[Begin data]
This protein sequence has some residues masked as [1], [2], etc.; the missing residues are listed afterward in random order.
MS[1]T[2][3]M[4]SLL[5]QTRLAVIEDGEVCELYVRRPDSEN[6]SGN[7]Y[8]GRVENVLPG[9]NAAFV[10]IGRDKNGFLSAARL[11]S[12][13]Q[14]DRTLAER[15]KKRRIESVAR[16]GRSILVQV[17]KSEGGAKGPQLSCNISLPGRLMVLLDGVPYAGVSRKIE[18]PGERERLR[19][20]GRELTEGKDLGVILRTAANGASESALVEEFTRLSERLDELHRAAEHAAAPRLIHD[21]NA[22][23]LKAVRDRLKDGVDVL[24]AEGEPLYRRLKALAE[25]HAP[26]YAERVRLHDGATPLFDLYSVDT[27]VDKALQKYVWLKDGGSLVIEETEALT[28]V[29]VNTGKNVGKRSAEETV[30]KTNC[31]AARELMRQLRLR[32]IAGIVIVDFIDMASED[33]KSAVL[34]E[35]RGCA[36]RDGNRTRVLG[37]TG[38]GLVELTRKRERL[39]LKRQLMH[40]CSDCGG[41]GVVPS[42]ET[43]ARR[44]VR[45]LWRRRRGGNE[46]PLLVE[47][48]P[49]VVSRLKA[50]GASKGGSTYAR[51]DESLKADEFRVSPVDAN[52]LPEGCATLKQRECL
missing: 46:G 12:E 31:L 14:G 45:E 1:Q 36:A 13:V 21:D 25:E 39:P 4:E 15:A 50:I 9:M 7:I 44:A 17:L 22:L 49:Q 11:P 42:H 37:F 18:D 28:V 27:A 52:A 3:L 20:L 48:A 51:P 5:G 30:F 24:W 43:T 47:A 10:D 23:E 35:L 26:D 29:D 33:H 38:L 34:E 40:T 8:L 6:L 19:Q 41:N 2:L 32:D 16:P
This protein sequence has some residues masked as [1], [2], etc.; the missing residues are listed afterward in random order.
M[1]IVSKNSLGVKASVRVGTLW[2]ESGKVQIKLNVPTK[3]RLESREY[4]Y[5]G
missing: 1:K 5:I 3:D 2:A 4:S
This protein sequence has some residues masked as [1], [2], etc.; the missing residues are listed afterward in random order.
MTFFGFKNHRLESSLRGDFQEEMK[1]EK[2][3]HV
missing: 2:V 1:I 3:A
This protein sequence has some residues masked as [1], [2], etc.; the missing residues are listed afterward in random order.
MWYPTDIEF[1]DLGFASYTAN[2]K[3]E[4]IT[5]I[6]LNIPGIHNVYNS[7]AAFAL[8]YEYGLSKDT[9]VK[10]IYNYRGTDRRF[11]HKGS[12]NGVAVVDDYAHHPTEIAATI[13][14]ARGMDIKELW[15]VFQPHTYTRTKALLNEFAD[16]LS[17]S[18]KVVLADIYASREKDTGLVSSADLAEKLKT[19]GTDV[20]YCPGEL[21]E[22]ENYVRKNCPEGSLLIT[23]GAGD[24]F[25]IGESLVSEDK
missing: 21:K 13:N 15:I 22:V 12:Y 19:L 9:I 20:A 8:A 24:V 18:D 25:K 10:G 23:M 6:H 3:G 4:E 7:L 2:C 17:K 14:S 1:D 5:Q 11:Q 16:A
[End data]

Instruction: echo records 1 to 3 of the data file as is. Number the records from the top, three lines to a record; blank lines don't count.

This protein sequence has some residues masked as [1], [2], etc.; the missing residues are listed afterward in random order.
MS[1]T[2][3]M[4]SLL[5]QTRLAVIEDGEVCELYVRRPDSEN[6]SGN[7]Y[8]GRVENVLPG[9]NAAFV[10]IGRDKNGFLSAARL[11]S[12][13]Q[14]DRTLAER[15]KKRRIESVAR[16]GRSILVQV[17]KSEGGAKGPQLSCNISLPGRLMVLLDGVPYAGVSRKIE[18]PGERERLR[19][20]GRELTEGKDLGVILRTAANGASESALVEEFTRLSERLDELHRAAEHAAAPRLIHD[21]NA[22][23]LKAVRDRLKDGVDVL[24]AEGEPLYRRLKALAE[25]HAP[26]YAERVRLHDGATPLFDLYSVDT[27]VDKALQKYVWLKDGGSLVIEETEALT[28]V[29]VNTGKNVGKRSAEETV[30]KTNC[31]AARELMRQLRLR[32]IAGIVIVDFIDMASED[33]KSAVL[34]E[35]RGCA[36]RDGNRTRVLG[37]TG[38]GLVELTRKRERL[39]LKRQLMH[40]CSDCGG[41]GVVPS[42]ET[43]ARR[44]VR[45]LWRRRRGGNE[46]PLLVE[47][48]P[49]VVSRLKA[50]GASKGGSTYAR[51]DESLKADEFRVSPVDAN[52]LPEGCATLKQRECL
missing: 46:G 12:E 31:L 14:G 45:E 1:Q 36:A 13:V 21:D 25:E 39:P 4:E 15:A 50:I 9:M 7:I 44:A 17:L 22:L 49:Q 11:P 42:H 37:F 18:D 28:V 27:A 52:A 3:L 20:L 48:A 51:P 5:G 30:F 24:W 43:T 47:A 10:D 23:E 35:L 26:D 29:D 33:H 38:L 34:E 40:T 8:L 6:L 19:Q 41:N 2:L 32:D 16:P
This protein sequence has some residues masked as [1], [2], etc.; the missing residues are listed afterward in random order.
M[1]IVSKNSLGVKASVRVGTLW[2]ESGKVQIKLNVPTK[3]RLESREY[4]Y[5]G
missing: 1:K 5:I 3:D 2:A 4:S
This protein sequence has some residues masked as [1], [2], etc.; the missing residues are listed afterward in random order.
MTFFGFKNHRLESSLRGDFQEEMK[1]EK[2][3]HV
missing: 2:V 1:I 3:A